Purdah & Consultation

May 11th, 2017 by James Goudie KC

“Purdah” is not a rule of law. It does not override obligations to comply with statutory duties.  So held Garnham J in R (ClientEarth) v SoS for Environment, etc, a case concerned with the 8 June 2017 General Election announced on 18 April 2017.  On 20 April 2017 the Cabinet Office published Guidance in respect of that Election which came into force at midnight on 21 April 2017.  This Guidance followed Cabinet Office Guidance published on 12 April 2017 in respect of the local government elections which were to take place on 4 May 2017.  That Guidance indicated a “period of sensitivity”, or “purdah”, covering a three week period from 13 April 2017 preceding those elections.

Garnham J addressed the nature of “purdah”. He said (emphasis added):-

It is necessary to identify what “Purdah” is and, as importantly, what it is not.

“Purdah” is a word of Indian origin. It describes the curtain once used to screen Hindu or Muslim women from the sight of men or strangers. According to the Concise Oxford Dictionary, the word is used figuratively to describe the Indian system of secluding women of rank from public view.

The word has been adopted in English to describe the period before an election in which ministers, public servants, councillors and officials are expected to refrain from taking controversial decisions. That policy serves an important function in protecting the electoral process from interference, intended or accidental, by those holding elected public office. Purdah is, in effect, a self-denying ordinance imposed by local or central governments on its officers and members.

But “Purdah” is not a principle of law. The guidance from the Cabinet Office, to which I have referred, is directed towards government ministers, other elected officers and officials in central or local government. It is not directed towards the court, nor, consistent with the rule of law, could it be. Purdah does not amend duties imposed on ministers by statute. It does not provide ministers with a defence to proceedings in private or public law. What is set out by the Cabinet Office in the guidance is not law, it is convention. Ordinarily such convention must give way to a duty under statute or an order of the court.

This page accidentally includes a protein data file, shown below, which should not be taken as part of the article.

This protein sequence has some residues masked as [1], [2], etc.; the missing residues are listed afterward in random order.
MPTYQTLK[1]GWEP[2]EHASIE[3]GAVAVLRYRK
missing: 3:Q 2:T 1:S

Because of the important functions it serves in safeguarding the electoral process, the concept of purdah will be carefully taken into account by the court in reaching decisions which affect central and local government in the period immediately before elections. However, it is in no sense binding on the courts. It is conceivable that breach of the rules of Purdah might found a claim in the courts against the executive. It is possible to imagine proceedings based on misconduct in public office or on breaches of legitimate expectation. That is because a breach of the rules of purdah may, conceivably, constitute a legal wrong, but enforcement of it is not a legal right vouchsafed to the Government.

Purdah in itself provides no defence to a failure by the Executive to comply with a court order. It provides no automatic right to an extension of time to comply with an order of the court. It is not a trump card to be deployed at will by one litigant.”

Garnham J found that there were aspects of purdah guidance that were applicable but that there were good reasons and exceptional circumstances for launching a consultation about air quality during the purdah period even though to a modest degree the launch of the consultation would risk influencing both local and general elections and even though to some extent the limitation on government involvement would adversely affect the quality of the consultation process. Purdah does not mean that it is impossible to publish a plan.  There should not be delays which lead to a continued threat to public health.


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